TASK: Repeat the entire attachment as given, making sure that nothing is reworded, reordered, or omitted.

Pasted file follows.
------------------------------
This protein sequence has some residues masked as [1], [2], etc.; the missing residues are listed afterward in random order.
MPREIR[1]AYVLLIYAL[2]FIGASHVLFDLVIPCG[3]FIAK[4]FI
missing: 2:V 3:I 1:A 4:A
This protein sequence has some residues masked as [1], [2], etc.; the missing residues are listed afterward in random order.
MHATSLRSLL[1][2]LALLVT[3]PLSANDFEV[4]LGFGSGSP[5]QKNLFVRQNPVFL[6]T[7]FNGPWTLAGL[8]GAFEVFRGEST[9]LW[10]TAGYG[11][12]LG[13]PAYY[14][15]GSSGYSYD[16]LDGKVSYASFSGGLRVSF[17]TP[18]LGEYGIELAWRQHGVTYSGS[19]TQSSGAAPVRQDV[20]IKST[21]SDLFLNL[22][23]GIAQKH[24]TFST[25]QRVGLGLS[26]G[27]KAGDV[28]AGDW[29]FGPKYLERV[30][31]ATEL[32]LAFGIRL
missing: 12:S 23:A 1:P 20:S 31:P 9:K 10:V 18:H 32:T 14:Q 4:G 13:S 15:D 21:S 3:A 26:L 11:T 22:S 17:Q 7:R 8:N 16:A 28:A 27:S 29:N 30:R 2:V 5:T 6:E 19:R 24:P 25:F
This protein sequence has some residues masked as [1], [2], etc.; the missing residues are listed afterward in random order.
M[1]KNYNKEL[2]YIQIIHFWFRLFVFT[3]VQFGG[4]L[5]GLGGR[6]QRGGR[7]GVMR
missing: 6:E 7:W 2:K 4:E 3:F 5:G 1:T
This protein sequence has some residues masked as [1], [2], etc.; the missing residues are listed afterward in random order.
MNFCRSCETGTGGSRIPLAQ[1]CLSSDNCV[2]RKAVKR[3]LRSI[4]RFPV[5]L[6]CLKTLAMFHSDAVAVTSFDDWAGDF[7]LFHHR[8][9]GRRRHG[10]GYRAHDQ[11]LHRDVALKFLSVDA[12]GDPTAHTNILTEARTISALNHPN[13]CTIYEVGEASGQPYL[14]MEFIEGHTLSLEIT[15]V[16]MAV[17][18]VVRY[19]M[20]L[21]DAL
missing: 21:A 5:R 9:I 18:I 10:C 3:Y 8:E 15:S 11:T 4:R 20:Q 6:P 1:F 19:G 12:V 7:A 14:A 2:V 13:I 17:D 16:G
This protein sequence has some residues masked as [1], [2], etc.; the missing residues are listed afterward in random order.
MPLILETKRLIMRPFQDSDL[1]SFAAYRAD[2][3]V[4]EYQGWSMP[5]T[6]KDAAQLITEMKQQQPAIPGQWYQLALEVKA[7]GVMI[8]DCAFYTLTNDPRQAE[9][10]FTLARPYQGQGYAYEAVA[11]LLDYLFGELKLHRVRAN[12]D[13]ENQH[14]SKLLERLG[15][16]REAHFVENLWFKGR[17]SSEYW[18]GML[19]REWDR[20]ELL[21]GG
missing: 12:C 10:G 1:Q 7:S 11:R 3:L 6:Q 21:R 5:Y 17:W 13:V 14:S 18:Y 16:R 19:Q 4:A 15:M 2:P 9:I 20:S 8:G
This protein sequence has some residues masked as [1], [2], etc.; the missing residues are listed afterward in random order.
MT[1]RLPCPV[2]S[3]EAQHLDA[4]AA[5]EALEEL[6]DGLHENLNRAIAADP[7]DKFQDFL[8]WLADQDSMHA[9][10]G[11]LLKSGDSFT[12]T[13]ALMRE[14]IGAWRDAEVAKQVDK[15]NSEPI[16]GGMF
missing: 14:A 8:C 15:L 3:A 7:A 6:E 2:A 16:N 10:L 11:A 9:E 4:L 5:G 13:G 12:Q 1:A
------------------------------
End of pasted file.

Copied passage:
This protein sequence has some residues masked as [1], [2], etc.; the missing residues are listed afterward in random order.
MPREIR[1]AYVLLIYAL[2]FIGASHVLFDLVIPCG[3]FIAK[4]FI
missing: 2:V 3:I 1:A 4:A
This protein sequence has some residues masked as [1], [2], etc.; the missing residues are listed afterward in random order.
MHATSLRSLL[1][2]LALLVT[3]PLSANDFEV[4]LGFGSGSP[5]QKNLFVRQNPVFL[6]T[7]FNGPWTLAGL[8]GAFEVFRGEST[9]LW[10]TAGYG[11][12]LG[13]PAYY[14][15]GSSGYSYD[16]LDGKVSYASFSGGLRVSF[17]TP[18]LGEYGIELAWRQHGVTYSGS[19]TQSSGAAPVRQDV[20]IKST[21]SDLFLNL[22][23]GIAQKH[24]TFST[25]QRVGLGLS[26]G[27]KAGDV[28]AGDW[29]FGPKYLERV[30][31]ATEL[32]LAFGIRL
missing: 12:S 23:A 1:P 20:S 31:P 9:K 10:V 18:H 32:T 14:Q 4:G 13:S 15:D 21:S 3:A 26:L 11:T 22:S 17:Q 7:R 8:N 16:A 28:A 27:S 29:N 30:R 2:V 5:T 6:E 19:R 24:P 25:F
This protein sequence has some residues masked as [1], [2], etc.; the missing residues are listed afterward in random order.
M[1]KNYNKEL[2]YIQIIHFWFRLFVFT[3]VQFGG[4]L[5]GLGGR[6]QRGGR[7]GVMR
missing: 6:E 7:W 2:K 4:E 3:F 5:G 1:T
This protein sequence has some residues masked as [1], [2], etc.; the missing residues are listed afterward in random order.
MNFCRSCETGTGGSRIPLAQ[1]CLSSDNCV[2]RKAVKR[3]LRSI[4]RFPV[5]L[6]CLKTLAMFHSDAVAVTSFDDWAGDF[7]LFHHR[8][9]GRRRHG[10]GYRAHDQ[11]LHRDVALKFLSVDA[12]GDPTAHTNILTEARTISALNHPN[13]CTIYEVGEASGQPYL[14]MEFIEGHTLSLEIT[15]V[16]MAV[17][18]VVRY[19]M[20]L[21]DAL
missing: 21:A 5:R 9:I 18:I 10:C 3:Y 8:E 15:S 11:T 4:R 20:Q 6:P 1:F 19:G 12:V 7:A 14:A 2:V 13:I 17:D 16:G
This protein sequence has some residues masked as [1], [2], etc.; the missing residues are listed afterward in random order.
MPLILETKRLIMRPFQDSDL[1]SFAAYRAD[2][3]V[4]EYQGWSMP[5]T[6]KDAAQLITEMKQQQPAIPGQWYQLALEVKA[7]GVMI[8]DCAFYTLTNDPRQAE[9][10]FTLARPYQGQGYAYEAVA[11]LLDYLFGELKLHRVRAN[12]D[13]ENQH[14]SKLLERLG[15][16]REAHFVENLWFKGR[17]SSEYW[18]GML[19]REWDR[20]ELL[21]GG
missing: 12:C 10:G 1:Q 7:S 11:R 3:L 6:Q 21:R 5:Y 17:W 13:V 14:S 18:Y 16:R 19:Q 4:A 15:M 2:P 9:I 20:S 8:G
This protein sequence has some residues masked as [1], [2], etc.; the missing residues are listed afterward in random order.
MT[1]RLPCPV[2]S[3]EAQHLDA[4]AA[5]EALEEL[6]DGLHENLNRAIAADP[7]DKFQDFL[8]WLADQDSMHA[9][10]G[11]LLKSGDSFT[12]T[13]ALMRE[14]IGAWRDAEVAKQVDK[15]NSEPI[16]GGMF
missing: 14:A 8:C 15:L 3:A 7:A 6:E 2:A 16:N 10:L 11:A 9:E 4:L 5:G 13:G 12:Q 1:A